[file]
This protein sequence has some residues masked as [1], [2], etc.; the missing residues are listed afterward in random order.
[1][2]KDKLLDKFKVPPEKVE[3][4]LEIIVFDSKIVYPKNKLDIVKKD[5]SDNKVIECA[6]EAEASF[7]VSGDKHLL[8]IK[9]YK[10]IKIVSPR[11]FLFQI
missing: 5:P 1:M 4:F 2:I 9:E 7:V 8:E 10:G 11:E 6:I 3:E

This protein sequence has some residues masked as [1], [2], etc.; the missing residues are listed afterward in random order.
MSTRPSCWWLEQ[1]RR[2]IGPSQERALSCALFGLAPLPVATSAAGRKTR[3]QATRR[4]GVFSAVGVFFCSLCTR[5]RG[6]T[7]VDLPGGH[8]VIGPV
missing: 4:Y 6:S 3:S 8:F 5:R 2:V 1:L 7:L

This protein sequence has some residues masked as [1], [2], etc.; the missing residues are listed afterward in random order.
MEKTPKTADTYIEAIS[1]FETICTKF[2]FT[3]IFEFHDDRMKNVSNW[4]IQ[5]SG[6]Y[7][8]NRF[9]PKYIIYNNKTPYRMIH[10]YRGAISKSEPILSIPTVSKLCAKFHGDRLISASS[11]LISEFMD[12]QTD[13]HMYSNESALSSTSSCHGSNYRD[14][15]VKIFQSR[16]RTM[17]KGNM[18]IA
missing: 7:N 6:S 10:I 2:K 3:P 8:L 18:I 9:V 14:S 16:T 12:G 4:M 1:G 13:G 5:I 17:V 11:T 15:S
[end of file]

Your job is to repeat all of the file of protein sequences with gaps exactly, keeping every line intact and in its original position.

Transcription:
This protein sequence has some residues masked as [1], [2], etc.; the missing residues are listed afterward in random order.
[1][2]KDKLLDKFKVPPEKVE[3][4]LEIIVFDSKIVYPKNKLDIVKKD[5]SDNKVIECA[6]EAEASF[7]VSGDKHLL[8]IK[9]YK[10]IKIVSPR[11]FLFQI
missing: 5:P 1:M 4:F 2:I 9:E 7:V 8:E 10:G 11:E 6:I 3:E

This protein sequence has some residues masked as [1], [2], etc.; the missing residues are listed afterward in random order.
MSTRPSCWWLEQ[1]RR[2]IGPSQERALSCALFGLAPLPVATSAAGRKTR[3]QATRR[4]GVFSAVGVFFCSLCTR[5]RG[6]T[7]VDLPGGH[8]VIGPV
missing: 4:Y 6:S 3:S 8:F 5:R 2:V 1:L 7:L

This protein sequence has some residues masked as [1], [2], etc.; the missing residues are listed afterward in random order.
MEKTPKTADTYIEAIS[1]FETICTKF[2]FT[3]IFEFHDDRMKNVSNW[4]IQ[5]SG[6]Y[7][8]NRF[9]PKYIIYNNKTPYRMIH[10]YRGAISKSEPILSIPTVSKLCAKFHGDRLISASS[11]LISEFMD[12]QTD[13]HMYSNESALSSTSSCHGSNYRD[14][15]VKIFQSR[16]RTM[17]KGNM[18]IA
missing: 7:N 6:S 10:I 2:K 3:P 8:L 18:I 9:V 14:S 16:T 12:G 4:M 1:G 13:G 5:I 17:V 11:T 15:S